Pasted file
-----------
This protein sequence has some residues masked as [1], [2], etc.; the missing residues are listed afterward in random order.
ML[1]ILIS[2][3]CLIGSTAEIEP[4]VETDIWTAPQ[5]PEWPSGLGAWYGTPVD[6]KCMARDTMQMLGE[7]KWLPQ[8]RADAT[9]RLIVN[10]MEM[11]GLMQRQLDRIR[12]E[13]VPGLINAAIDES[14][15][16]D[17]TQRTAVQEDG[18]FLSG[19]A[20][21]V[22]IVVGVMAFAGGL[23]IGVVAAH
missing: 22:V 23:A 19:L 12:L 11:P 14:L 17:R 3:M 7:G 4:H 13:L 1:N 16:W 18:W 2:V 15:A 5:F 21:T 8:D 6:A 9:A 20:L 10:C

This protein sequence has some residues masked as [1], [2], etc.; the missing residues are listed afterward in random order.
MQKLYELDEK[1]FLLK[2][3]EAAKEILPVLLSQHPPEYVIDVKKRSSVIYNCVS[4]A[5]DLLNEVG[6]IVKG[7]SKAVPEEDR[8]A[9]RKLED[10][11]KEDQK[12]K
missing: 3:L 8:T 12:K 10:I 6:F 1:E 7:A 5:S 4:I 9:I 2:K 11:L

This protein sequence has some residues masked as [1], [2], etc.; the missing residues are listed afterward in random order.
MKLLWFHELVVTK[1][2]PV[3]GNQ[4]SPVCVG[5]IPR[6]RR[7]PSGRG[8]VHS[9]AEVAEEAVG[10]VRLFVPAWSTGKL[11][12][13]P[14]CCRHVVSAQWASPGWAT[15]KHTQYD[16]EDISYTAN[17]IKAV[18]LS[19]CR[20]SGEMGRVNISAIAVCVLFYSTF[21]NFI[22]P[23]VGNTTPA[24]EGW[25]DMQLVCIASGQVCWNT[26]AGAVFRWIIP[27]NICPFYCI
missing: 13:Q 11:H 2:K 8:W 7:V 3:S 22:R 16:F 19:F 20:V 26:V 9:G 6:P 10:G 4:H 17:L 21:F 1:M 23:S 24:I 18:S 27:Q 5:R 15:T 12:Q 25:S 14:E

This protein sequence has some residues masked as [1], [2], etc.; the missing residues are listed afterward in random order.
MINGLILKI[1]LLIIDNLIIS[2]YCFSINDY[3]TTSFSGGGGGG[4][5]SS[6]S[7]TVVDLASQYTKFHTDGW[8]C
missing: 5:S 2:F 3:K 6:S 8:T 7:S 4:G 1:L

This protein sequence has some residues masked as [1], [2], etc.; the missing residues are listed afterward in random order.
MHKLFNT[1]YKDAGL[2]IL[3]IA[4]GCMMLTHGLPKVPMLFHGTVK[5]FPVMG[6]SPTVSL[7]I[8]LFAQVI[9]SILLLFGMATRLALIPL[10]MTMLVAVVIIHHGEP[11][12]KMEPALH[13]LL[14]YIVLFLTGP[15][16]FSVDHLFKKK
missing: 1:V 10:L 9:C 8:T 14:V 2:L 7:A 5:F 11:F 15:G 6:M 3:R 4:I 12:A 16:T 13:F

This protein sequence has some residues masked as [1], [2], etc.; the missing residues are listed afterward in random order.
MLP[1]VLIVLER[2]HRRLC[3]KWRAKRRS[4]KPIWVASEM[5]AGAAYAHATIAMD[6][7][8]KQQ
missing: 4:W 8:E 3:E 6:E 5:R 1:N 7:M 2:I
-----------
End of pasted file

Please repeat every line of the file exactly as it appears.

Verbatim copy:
This protein sequence has some residues masked as [1], [2], etc.; the missing residues are listed afterward in random order.
ML[1]ILIS[2][3]CLIGSTAEIEP[4]VETDIWTAPQ[5]PEWPSGLGAWYGTPVD[6]KCMARDTMQMLGE[7]KWLPQ[8]RADAT[9]RLIVN[10]MEM[11]GLMQRQLDRIR[12]E[13]VPGLINAAIDES[14][15][16]D[17]TQRTAVQEDG[18]FLSG[19]A[20][21]V[22]IVVGVMAFAGGL[23]IGVVAAH
missing: 22:V 23:A 19:L 12:L 11:P 14:L 17:R 3:M 7:G 4:H 13:L 1:N 16:W 18:W 2:V 15:A 5:F 21:T 8:D 6:A 9:A 20:L 10:C

This protein sequence has some residues masked as [1], [2], etc.; the missing residues are listed afterward in random order.
MQKLYELDEK[1]FLLK[2][3]EAAKEILPVLLSQHPPEYVIDVKKRSSVIYNCVS[4]A[5]DLLNEVG[6]IVKG[7]SKAVPEEDR[8]A[9]RKLED[10][11]KEDQK[12]K
missing: 3:L 8:T 12:K 10:I 6:F 1:E 7:A 5:S 4:I 9:I 2:K 11:L

This protein sequence has some residues masked as [1], [2], etc.; the missing residues are listed afterward in random order.
MKLLWFHELVVTK[1][2]PV[3]GNQ[4]SPVCVG[5]IPR[6]RR[7]PSGRG[8]VHS[9]AEVAEEAVG[10]VRLFVPAWSTGKL[11][12][13]P[14]CCRHVVSAQWASPGWAT[15]KHTQYD[16]EDISYTAN[17]IKAV[18]LS[19]CR[20]SGEMGRVNISAIAVCVLFYSTF[21]NFI[22]P[23]VGNTTPA[24]EGW[25]DMQLVCIASGQVCWNT[26]AGAVFRWIIP[27]NICPFYCI
missing: 13:Q 11:H 2:K 8:W 7:V 3:S 22:R 16:F 19:F 20:V 26:V 9:G 6:P 10:G 4:H 17:L 21:F 1:M 23:S 24:I 18:S 27:Q 5:R 15:T 12:Q 25:S 14:E

This protein sequence has some residues masked as [1], [2], etc.; the missing residues are listed afterward in random order.
MINGLILKI[1]LLIIDNLIIS[2]YCFSINDY[3]TTSFSGGGGGG[4][5]SS[6]S[7]TVVDLASQYTKFHTDGW[8]C
missing: 5:S 2:F 3:K 6:S 8:T 7:S 4:G 1:L

This protein sequence has some residues masked as [1], [2], etc.; the missing residues are listed afterward in random order.
MHKLFNT[1]YKDAGL[2]IL[3]IA[4]GCMMLTHGLPKVPMLFHGTVK[5]FPVMG[6]SPTVSL[7]I[8]LFAQVI[9]SILLLFGMATRLALIPL[10]MTMLVAVVIIHHGEP[11][12]KMEPALH[13]LL[14]YIVLFLTGP[15][16]FSVDHLFKKK
missing: 1:V 10:L 9:C 8:T 14:V 2:L 7:A 5:F 11:F 15:G 6:M 3:R 4:I 12:A 16:T 13:F

This protein sequence has some residues masked as [1], [2], etc.; the missing residues are listed afterward in random order.
MLP[1]VLIVLER[2]HRRLC[3]KWRAKRRS[4]KPIWVASEM[5]AGAAYAHATIAMD[6][7][8]KQQ
missing: 4:W 8:E 3:E 6:E 5:R 1:N 7:M 2:I